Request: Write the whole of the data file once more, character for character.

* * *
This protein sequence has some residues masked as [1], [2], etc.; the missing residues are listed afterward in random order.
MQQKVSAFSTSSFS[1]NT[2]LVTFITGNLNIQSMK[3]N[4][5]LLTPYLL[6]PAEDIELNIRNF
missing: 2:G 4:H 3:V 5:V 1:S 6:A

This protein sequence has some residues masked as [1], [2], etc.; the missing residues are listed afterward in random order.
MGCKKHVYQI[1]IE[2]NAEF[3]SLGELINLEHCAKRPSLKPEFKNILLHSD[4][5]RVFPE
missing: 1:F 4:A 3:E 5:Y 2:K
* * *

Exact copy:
This protein sequence has some residues masked as [1], [2], etc.; the missing residues are listed afterward in random order.
MQQKVSAFSTSSFS[1]NT[2]LVTFITGNLNIQSMK[3]N[4][5]LLTPYLL[6]PAEDIELNIRNF
missing: 2:G 4:H 3:V 5:V 1:S 6:A

This protein sequence has some residues masked as [1], [2], etc.; the missing residues are listed afterward in random order.
MGCKKHVYQI[1]IE[2]NAEF[3]SLGELINLEHCAKRPSLKPEFKNILLHSD[4][5]RVFPE
missing: 1:F 4:A 3:E 5:Y 2:K